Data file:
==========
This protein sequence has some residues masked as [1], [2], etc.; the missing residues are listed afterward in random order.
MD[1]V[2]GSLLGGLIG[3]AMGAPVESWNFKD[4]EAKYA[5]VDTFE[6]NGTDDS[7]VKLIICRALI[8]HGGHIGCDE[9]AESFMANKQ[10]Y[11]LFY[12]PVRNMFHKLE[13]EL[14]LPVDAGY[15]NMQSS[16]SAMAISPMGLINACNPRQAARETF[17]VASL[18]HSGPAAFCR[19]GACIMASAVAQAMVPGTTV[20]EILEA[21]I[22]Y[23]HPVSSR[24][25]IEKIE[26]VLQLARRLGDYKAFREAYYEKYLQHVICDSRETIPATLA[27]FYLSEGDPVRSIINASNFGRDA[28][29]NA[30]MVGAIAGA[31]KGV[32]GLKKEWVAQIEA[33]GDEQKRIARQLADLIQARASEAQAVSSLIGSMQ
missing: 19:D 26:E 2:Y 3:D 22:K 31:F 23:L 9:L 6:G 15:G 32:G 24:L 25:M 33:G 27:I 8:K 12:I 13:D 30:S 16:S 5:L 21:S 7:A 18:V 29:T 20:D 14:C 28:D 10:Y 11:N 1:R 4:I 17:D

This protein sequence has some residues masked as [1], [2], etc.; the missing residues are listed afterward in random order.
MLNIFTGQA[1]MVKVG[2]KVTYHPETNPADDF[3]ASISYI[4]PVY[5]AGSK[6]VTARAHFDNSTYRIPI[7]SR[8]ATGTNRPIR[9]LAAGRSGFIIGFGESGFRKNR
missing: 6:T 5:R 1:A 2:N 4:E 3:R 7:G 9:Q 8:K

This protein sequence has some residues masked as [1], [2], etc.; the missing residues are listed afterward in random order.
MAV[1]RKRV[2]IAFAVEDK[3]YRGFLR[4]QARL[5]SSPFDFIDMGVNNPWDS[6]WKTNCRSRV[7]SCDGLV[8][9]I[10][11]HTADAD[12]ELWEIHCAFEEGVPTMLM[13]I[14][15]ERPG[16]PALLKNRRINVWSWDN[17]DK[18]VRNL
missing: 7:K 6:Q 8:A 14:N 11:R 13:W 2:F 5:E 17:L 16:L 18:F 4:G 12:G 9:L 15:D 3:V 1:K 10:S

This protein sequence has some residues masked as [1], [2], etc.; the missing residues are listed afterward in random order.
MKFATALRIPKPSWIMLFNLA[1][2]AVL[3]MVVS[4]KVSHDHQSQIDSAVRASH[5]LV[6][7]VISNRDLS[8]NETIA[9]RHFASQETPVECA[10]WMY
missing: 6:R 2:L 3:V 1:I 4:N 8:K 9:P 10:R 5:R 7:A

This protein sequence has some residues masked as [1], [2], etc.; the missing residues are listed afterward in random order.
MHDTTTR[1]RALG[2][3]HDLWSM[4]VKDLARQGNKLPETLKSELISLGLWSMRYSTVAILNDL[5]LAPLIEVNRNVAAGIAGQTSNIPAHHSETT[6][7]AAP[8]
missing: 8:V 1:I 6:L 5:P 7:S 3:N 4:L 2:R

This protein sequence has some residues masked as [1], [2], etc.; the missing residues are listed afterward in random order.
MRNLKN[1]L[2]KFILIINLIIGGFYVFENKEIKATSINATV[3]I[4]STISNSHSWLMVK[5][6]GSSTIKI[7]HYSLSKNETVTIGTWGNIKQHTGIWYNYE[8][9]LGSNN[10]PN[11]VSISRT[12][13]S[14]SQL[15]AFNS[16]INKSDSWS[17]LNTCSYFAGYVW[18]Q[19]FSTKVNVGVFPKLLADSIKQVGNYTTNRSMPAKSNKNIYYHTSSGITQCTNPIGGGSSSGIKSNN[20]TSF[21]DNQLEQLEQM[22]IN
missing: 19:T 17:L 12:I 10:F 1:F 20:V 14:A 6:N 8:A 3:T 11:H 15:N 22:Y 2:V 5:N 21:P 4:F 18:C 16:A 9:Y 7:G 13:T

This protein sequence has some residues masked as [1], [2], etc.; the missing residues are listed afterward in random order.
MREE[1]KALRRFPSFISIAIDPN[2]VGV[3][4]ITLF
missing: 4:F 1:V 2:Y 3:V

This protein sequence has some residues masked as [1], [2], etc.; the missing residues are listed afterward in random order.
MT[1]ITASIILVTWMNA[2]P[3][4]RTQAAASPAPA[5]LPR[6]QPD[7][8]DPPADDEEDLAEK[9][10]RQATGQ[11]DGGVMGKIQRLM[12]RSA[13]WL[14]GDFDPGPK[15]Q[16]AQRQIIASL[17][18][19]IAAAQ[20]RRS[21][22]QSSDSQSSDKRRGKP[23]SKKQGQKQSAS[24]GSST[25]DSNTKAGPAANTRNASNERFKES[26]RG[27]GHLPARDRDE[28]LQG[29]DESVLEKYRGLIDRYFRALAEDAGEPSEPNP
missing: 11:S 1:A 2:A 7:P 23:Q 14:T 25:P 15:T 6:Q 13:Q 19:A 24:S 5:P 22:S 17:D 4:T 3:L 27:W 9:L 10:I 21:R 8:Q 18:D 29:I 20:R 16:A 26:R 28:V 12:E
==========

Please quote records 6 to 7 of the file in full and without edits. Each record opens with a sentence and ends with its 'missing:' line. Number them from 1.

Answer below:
This protein sequence has some residues masked as [1], [2], etc.; the missing residues are listed afterward in random order.
MRNLKN[1]L[2]KFILIINLIIGGFYVFENKEIKATSINATV[3]I[4]STISNSHSWLMVK[5][6]GSSTIKI[7]HYSLSKNETVTIGTWGNIKQHTGIWYNYE[8][9]LGSNN[10]PN[11]VSISRT[12][13]S[14]SQL[15]AFNS[16]INKSDSWS[17]LNTCSYFAGYVW[18]Q[19]FSTKVNVGVFPKLLADSIKQVGNYTTNRSMPAKSNKNIYYHTSSGITQCTNPIGGGSSSGIKSNN[20]TSF[21]DNQLEQLEQM[22]IN
missing: 19:T 17:L 12:I 10:F 1:F 20:V 14:A 6:N 8:A 3:T 11:H 15:N 22:Y 2:V 5:N 21:P 4:F 18:C 16:A 9:Y 7:G 13:T

This protein sequence has some residues masked as [1], [2], etc.; the missing residues are listed afterward in random order.
MREE[1]KALRRFPSFISIAIDPN[2]VGV[3][4]ITLF
missing: 4:F 1:V 2:Y 3:V